Background: The management of ruptured C6 aneurysms remains controversial. Detailed long-term outcome data are still lacking. Thus, the present study provided a detailed long-term follow-up for a multidisciplinary approach combining microsurgical clipping, endovascular embolization and parent artery occlusion with/without bypass-protection.
Methods: In our single-centre analysis of 64 consecutive patients, indications for microsurgery were: superior aneurysm projection, giant/large or wide necked aneurysms and aneurysms at branching sites. Indications for embolization were: narrow necks, neck calcification, close aneurysm relation to the clinoid process or adhesion to the distal dural ring and aneurysm location in the concavity of the carotid siphon curve.
Results: 23 patients (35.9%) underwent microsurgery, 38 patients (59.4%) embolization, 3 patients (4.7%) parent artery occlusion under bypass-protection. Retreatment was required in 20.9% (surgery 8.7%, endovascular 31.6%). Procedure-related transient complications occurred in 10.9% (surgery 13.0%, endovascular 10.5%). Procedure-related permanent morbidities occurred in 6.3% (surgery 8.7%, endovascular 5.3%), including visual deficits in 4.7% (surgery 4.4%, endovascular 5.3%). One endovascular patient died. Angiographic follow-up (29.2±31.9 months) revealed total aneurysm occlusion in 94.4% of the surgical and 82.9% of the endovascular patients. Clinical follow-up (58.7±47.6 months) showed 73.4% of the population reaching GOS 4-5, this data being equivalent to the ISAT outcomes.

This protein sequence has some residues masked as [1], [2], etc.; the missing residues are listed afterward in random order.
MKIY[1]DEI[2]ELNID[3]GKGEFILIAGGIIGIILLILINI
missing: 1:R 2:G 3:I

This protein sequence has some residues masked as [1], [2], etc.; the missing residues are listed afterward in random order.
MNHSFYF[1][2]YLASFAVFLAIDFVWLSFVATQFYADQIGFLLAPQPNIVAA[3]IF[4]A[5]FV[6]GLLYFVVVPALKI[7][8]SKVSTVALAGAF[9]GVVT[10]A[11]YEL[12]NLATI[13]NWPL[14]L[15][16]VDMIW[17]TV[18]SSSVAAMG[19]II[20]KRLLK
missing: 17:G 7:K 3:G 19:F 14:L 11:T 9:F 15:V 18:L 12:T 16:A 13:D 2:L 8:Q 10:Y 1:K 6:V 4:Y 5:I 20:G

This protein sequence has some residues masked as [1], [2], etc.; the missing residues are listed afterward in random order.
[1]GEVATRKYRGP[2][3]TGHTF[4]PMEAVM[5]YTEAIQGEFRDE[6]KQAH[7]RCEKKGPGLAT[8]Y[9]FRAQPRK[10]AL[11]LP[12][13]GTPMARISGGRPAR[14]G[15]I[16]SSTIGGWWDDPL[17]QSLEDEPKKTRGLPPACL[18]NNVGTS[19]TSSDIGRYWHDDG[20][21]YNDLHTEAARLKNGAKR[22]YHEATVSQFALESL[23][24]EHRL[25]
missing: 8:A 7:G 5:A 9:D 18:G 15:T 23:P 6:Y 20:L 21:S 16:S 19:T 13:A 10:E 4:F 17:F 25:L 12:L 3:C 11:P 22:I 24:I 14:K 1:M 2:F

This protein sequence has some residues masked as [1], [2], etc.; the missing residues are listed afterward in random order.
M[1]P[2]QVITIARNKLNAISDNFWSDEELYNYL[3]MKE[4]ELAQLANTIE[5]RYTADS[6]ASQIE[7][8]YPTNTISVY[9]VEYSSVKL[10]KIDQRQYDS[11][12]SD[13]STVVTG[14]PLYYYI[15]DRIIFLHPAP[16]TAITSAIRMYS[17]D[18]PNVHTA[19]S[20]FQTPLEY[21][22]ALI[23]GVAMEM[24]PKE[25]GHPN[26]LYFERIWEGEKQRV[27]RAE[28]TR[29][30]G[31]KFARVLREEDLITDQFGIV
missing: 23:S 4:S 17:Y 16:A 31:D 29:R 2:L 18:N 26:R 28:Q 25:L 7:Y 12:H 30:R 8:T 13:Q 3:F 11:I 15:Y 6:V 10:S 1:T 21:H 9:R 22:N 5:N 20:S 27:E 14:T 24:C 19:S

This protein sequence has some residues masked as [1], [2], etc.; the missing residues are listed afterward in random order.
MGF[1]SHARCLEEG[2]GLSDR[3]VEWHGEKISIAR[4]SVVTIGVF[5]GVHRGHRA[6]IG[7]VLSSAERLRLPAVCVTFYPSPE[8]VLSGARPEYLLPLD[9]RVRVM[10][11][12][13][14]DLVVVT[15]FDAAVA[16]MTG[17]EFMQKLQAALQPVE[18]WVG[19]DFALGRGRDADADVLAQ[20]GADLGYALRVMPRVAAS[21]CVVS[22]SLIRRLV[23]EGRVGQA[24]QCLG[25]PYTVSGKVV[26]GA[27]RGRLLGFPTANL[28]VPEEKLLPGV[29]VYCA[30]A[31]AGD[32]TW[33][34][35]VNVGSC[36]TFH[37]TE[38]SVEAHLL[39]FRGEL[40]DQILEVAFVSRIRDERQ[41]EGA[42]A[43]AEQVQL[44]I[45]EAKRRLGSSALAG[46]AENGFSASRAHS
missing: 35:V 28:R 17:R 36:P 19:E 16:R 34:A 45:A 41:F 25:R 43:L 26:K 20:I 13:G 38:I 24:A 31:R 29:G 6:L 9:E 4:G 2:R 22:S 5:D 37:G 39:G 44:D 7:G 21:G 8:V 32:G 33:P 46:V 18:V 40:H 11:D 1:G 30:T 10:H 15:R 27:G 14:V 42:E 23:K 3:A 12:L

Conclusions: Based on favorable neuroradiologic and ophthalmologic outcomes, microsurgery is recommended for superiorly projecting aneurysms - especially aneurysms involving the ophthalmic artery - and for giant/large or wide necked aneurysms. Based on stable aneurysm occlusion and excellent clinical outcomes, embolization can be recommended for inferiorly/medially projecting small, narrow necked aneurysms.